Steelers lineman Ramon Foster reflects on anniversary of near-miss knee injury
His career with the Pittsburgh Steelers — and perhaps in the NFL — was over.
“That was a thought of mine,” guard Ramon Foster said.
One year ago Sunday, on the first padded practice of training camp, Foster crumpled to the ground clutching his right knee. Three plays into the first 11-on-11 workout in pads, and Foster feared the worst.
A cart was coming to take Foster off the field. Quarterback Ben Roethlisberger and center Maurkice Pouncey, among others, were standing near Foster and providing comfort. He would be heading to Pittsburgh for an MRI that he dreaded might provide the unspeakable news of a ligament tear and season-ending injury.
Foster was 32 and entering the last year of his contract with the team that signed him as an undrafted free agent in 2009.
“This is it,” Foster remembered thinking. “I have to start changing my financial plan for how I’m going to live the rest of my life. I don’t know how this is going to work out.”
How it worked out is Foster did not need surgery. He would return for the start of the regular season. He not only would play in all 16 games for just the third time in his career, he would be on the field for 100% of the offensive snaps — 1,116 in all, a career high — not missing a single down.
And, most importantly, his Steelers career would continue in the form of a two-year contract that kept Foster from testing free agency in March.
“Crazy how it worked out,” he said.
Foster is the only one of the team’s four veteran offensive linemen never to be selected to a Pro Bowl, yet he is in some sense the glue of the front five, the soul of the unit with his wide smile and gregarious nature. The second-longest tenured player on the team, Foster is serious though when it comes to football; his tenure as the team’s NFLPA representative is proof of that.
“He’s a quality veteran player, a guy who is available all the time,” coach Mike Tomlin said. “He’s very durable, very good above the neck, a tremendous component of what we do and what we’ve done for a long time.”
In his first nine seasons with the Steelers, Foster had avoided serious injury, starting 115 games and appearing in 130 out of a possible 144.
“I commend guys that have torns ACLs, Achilles and shoulder surgeries because to make it back from something like that, you have to be strong mentally,” Foster said. “Mine was minor. The pain was crazy, but mine was minor in that there was no surgery.”
Foster, though, didn’t know that as he was being carted off the field with Roethlisberger, who had the day off, riding along with him.
Three thoughts were running through Foster’s mind.
“One, am I going to be OK,” he said. “Two, I hate to have it happen like this, in camp. It’s not even a game. Third, what’s next?”
Foster had an hour-long ride to Pittsburgh to ponder that final scenario.. He was placed in a team van and driven to the South Side for an MRI.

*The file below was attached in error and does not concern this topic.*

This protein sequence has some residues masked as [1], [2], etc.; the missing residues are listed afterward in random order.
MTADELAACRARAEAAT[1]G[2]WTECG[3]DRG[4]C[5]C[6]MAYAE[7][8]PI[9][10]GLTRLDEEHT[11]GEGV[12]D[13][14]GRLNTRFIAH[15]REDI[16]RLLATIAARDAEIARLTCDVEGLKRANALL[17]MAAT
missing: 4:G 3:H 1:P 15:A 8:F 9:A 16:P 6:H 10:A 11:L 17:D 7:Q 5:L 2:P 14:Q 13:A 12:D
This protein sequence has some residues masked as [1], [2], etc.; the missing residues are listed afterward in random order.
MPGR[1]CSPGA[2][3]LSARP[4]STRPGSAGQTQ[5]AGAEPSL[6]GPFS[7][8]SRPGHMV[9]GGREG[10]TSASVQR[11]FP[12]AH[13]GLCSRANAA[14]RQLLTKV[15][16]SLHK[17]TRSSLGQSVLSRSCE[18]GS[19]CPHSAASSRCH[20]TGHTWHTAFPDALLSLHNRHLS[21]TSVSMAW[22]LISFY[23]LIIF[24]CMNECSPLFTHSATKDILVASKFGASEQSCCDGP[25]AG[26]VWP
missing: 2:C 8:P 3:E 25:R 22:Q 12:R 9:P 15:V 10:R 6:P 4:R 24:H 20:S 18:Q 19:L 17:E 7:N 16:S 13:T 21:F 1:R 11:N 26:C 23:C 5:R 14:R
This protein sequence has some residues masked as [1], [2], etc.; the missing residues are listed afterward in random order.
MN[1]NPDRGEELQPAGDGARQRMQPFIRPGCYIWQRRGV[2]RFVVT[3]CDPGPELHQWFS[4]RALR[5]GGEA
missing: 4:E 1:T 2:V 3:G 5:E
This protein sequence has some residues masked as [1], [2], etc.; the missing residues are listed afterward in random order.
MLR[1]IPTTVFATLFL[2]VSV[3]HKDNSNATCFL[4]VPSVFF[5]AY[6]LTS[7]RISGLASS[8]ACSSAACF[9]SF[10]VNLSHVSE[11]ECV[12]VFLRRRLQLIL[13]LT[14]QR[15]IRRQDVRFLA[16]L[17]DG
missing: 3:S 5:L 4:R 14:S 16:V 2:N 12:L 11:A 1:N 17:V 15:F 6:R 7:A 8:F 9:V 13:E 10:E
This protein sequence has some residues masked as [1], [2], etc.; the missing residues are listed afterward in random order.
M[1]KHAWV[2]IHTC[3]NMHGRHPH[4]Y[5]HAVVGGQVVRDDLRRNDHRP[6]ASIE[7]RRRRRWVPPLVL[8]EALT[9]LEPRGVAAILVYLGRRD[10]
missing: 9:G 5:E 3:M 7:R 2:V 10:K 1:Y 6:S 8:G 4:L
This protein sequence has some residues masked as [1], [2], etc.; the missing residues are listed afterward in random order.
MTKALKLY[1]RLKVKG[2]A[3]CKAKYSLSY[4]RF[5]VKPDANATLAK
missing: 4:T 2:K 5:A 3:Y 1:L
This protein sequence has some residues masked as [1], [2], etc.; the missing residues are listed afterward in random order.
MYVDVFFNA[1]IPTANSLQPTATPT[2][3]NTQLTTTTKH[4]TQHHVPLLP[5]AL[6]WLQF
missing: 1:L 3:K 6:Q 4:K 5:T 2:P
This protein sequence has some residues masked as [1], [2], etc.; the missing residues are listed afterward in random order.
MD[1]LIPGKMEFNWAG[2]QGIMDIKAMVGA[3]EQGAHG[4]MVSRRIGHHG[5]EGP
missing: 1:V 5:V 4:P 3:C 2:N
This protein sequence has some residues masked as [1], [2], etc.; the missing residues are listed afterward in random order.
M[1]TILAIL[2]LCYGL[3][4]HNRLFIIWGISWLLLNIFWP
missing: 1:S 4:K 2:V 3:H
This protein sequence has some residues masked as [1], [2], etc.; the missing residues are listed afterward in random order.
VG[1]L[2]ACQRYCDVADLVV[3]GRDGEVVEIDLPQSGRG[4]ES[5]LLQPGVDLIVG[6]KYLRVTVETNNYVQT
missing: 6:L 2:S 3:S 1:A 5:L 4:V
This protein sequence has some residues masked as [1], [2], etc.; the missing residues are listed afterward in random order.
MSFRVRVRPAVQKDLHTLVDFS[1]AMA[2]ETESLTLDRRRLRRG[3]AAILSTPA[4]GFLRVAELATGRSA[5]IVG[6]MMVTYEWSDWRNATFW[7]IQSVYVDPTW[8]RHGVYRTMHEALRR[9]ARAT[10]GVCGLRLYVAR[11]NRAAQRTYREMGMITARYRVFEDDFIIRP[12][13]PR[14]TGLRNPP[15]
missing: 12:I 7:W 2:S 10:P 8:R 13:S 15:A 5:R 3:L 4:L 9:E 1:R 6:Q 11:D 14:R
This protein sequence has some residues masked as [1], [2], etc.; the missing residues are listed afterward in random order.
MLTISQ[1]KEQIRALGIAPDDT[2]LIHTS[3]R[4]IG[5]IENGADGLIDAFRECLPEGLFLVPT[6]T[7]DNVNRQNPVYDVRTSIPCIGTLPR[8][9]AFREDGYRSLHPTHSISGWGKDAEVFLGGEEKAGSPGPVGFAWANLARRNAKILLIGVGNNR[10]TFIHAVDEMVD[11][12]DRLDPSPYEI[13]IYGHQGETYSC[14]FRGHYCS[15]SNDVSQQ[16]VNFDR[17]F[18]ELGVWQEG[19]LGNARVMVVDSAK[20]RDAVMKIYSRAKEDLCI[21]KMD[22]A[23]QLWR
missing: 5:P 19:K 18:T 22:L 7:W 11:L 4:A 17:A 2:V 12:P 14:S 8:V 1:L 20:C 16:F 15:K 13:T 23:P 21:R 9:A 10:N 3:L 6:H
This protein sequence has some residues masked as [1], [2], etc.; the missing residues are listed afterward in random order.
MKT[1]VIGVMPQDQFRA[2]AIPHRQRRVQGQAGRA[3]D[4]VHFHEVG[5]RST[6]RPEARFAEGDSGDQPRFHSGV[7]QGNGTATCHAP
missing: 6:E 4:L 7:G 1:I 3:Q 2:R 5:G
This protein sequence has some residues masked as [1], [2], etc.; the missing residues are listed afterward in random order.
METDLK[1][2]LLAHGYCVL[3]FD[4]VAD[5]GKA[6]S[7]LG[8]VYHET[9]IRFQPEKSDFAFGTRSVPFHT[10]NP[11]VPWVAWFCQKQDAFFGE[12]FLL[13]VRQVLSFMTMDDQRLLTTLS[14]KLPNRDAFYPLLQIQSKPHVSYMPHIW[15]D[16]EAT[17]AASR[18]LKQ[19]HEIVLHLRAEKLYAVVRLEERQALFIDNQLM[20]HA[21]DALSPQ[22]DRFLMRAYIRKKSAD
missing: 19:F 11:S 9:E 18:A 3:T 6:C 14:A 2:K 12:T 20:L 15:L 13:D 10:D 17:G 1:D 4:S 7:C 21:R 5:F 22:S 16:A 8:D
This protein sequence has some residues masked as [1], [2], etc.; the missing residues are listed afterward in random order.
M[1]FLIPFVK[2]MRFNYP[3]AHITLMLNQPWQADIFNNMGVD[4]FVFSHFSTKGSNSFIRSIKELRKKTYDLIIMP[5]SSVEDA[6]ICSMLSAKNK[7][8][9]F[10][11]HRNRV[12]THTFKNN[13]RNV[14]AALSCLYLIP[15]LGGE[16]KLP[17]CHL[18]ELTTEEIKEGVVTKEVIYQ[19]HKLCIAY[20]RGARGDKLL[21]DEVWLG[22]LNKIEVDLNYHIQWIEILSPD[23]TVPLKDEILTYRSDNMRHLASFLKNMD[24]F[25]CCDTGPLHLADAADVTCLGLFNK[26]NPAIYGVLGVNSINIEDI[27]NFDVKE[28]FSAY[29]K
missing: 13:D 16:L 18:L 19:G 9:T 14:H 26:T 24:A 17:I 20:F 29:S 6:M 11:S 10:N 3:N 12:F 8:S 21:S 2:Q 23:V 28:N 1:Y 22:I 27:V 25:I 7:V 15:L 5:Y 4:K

“I have to get something to take this pain away,” Foster remembers thinking. “Get comfortable, talk to the my wife, talk to everybody. Once the pain went away a little bit, I got my sanity back.”
The MRI provided positive news. Foster had a bone bruise and hyperextension of the knee. No surgery was necessary. He was expected to return for the season opener in Cleveland.
First, Foster needed some cooperation from Mother Nature. Tomlin planned to sit Foster if the weather in Cleveland was hot and sticky.
“Conditioning-wise, they didn’t know if I was there yet,” Foster said. “Coach T said, ‘I don’t want the strain on you in a heated stadium, dealing with the temperature and dealing with the game.”
Fortunately for Foster, the temperature at kickoff was 58 degrees and it rained intermittently.
Foster played the entire game and the ensuing 15, giving him a full 16-game slate for the first time since 2015. He committed just three penalties and allowed one sack all season.
He credits Tomlin and the training staff for helping make his durability possible.
Tomlin withheld Foster from practice one day each week, a luxury the veteran guard previously had earned but one that was paramount last season.
“That is one of the reasons for me coming back here,” Foster said. “You could go somewhere else for a couple million extra, but the sanity of them knowing you, you knowing what to expect, them knowing how to treat you is different.”
And so it is that Foster reported Thursday to his 11th training camp at Saint Vincent College. He will take the field Sunday for that first padded practice on the anniversary of his injury.
“I think everything happens for a reason,” Foster said. “That kind of injury makes you go back a little bit and take a backseat to personal things. One thing you have to focus on is it can go like that.”
Foster snapped his fingers.
“Also, you realize there is life after football. I had to reshape certain finances and, day to day, how I deal with people, how people come to me for money. I zoned in on my wife and two boys.”
And as far as football is concerned …
“You realize there is an ending,” he said. “You aren’t as invincible as you thought you were. The way you have to go about working out. I focus more on my legs and running. You learn about the importance of the game, the time on the field with the guys.
“One of the worst times ever was not being on the practice field with them last year. You feel disengaged, and I’m a guy who is always there. I want to be in the show, or part of the show. You take a new appreciation for it.”
Joe Rutter is a Tribune-Review staff writer. You can contact Joe by email at [email protected] or via Twitter .